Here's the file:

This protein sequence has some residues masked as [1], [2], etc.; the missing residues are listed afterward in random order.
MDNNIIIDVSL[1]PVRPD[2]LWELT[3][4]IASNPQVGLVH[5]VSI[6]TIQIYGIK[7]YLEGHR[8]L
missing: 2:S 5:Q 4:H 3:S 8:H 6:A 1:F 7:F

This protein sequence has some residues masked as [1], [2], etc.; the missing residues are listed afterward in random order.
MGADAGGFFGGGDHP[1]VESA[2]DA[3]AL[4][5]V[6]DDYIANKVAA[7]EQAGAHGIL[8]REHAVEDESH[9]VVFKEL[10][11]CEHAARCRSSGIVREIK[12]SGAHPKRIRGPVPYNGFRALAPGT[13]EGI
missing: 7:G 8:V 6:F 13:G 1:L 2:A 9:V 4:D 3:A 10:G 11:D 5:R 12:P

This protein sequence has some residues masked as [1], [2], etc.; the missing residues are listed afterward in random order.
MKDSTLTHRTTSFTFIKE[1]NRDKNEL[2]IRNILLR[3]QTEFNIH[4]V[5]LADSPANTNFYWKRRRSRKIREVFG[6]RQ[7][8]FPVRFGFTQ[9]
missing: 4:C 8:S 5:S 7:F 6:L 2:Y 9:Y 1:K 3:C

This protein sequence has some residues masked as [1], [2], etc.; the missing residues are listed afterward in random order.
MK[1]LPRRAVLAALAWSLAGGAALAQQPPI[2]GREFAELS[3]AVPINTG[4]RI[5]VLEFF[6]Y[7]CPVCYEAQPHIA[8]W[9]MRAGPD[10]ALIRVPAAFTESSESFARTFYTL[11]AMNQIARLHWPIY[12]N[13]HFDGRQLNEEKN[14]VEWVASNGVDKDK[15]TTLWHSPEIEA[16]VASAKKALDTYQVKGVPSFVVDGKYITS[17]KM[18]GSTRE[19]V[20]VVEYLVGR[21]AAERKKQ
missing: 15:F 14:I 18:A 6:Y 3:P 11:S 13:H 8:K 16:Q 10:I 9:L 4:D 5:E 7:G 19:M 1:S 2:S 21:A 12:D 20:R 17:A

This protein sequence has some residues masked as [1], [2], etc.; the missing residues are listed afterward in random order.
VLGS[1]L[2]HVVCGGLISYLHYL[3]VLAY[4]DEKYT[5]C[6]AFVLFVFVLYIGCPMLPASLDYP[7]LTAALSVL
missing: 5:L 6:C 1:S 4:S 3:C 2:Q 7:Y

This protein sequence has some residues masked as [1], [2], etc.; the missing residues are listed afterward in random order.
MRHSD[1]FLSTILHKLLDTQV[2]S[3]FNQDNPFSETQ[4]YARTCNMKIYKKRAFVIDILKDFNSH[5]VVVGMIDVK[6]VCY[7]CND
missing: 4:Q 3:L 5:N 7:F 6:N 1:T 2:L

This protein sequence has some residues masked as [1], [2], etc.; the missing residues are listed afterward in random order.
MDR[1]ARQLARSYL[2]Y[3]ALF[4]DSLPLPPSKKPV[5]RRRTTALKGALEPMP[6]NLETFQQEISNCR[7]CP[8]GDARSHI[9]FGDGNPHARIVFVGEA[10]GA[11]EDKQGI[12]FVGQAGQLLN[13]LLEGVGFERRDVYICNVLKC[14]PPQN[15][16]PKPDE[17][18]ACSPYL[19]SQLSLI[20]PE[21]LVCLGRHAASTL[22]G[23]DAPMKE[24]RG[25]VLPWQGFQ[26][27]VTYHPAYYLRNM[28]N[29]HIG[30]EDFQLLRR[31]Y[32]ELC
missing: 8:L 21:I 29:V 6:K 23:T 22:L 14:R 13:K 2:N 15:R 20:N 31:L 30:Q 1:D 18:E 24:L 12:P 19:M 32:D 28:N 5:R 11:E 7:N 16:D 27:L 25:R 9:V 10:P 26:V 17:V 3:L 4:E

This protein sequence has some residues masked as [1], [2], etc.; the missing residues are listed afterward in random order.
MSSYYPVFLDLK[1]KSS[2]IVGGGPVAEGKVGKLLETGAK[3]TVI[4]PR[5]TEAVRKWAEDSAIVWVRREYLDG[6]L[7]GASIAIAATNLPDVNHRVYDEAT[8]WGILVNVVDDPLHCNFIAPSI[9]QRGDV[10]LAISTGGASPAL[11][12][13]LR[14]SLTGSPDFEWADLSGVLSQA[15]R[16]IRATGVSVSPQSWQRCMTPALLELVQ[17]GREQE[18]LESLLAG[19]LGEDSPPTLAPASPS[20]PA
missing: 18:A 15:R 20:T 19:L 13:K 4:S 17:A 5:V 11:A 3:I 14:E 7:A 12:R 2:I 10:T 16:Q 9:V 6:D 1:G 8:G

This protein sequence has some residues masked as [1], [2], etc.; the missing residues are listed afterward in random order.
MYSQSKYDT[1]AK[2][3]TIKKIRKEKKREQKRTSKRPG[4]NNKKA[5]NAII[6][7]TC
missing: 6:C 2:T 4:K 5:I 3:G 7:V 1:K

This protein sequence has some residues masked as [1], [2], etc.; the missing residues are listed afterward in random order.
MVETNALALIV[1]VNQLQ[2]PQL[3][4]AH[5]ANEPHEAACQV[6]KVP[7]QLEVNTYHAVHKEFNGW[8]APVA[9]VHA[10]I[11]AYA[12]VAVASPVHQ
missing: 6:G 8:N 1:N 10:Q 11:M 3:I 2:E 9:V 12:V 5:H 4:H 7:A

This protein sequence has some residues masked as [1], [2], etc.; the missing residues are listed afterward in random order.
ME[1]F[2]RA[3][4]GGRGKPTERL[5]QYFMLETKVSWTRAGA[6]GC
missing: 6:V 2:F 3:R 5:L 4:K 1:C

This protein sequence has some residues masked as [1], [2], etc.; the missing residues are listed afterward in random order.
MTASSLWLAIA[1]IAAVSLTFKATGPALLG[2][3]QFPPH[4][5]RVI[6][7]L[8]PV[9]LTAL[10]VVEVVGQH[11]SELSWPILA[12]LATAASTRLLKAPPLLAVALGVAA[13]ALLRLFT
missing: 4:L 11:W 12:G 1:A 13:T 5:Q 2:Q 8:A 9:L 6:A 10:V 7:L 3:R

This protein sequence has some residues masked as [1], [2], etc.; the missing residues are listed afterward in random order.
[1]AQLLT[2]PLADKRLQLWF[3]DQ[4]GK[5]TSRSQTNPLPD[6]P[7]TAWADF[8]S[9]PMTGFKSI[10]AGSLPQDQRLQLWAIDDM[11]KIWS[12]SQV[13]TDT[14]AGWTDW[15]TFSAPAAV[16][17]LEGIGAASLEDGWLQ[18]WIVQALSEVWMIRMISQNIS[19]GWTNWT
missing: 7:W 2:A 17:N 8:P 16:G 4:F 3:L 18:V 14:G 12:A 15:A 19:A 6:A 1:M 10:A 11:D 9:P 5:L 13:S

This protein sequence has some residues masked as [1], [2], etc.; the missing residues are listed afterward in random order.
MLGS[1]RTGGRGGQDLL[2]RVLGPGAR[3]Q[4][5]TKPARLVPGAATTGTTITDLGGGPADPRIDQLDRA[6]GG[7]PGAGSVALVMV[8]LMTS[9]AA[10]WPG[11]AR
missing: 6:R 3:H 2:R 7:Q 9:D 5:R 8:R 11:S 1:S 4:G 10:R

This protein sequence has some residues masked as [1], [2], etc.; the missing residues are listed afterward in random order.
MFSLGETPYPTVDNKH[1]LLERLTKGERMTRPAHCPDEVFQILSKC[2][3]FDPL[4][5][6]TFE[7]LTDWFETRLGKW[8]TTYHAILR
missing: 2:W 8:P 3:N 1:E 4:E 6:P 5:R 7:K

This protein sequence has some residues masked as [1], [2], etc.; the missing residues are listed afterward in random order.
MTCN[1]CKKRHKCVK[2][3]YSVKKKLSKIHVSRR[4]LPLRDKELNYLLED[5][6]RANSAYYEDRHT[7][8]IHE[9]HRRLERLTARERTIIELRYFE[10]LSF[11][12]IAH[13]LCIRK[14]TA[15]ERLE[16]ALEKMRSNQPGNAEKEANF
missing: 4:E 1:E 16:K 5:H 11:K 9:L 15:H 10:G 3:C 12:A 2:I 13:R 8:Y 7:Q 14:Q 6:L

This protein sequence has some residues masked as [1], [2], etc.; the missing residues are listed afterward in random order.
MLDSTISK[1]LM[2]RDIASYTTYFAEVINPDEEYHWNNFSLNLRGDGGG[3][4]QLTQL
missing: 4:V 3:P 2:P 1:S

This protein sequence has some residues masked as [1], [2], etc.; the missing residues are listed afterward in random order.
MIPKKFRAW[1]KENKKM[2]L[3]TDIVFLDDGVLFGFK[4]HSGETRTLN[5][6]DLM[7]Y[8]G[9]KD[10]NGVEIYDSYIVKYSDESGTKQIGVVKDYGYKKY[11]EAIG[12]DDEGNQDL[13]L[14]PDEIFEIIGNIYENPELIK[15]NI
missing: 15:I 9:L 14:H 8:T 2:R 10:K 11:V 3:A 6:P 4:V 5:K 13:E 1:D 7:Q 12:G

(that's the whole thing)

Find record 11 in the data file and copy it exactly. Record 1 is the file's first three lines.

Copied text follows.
This protein sequence has some residues masked as [1], [2], etc.; the missing residues are listed afterward in random order.
ME[1]F[2]RA[3][4]GGRGKPTERL[5]QYFMLETKVSWTRAGA[6]GC
missing: 6:V 2:F 3:R 5:L 4:K 1:C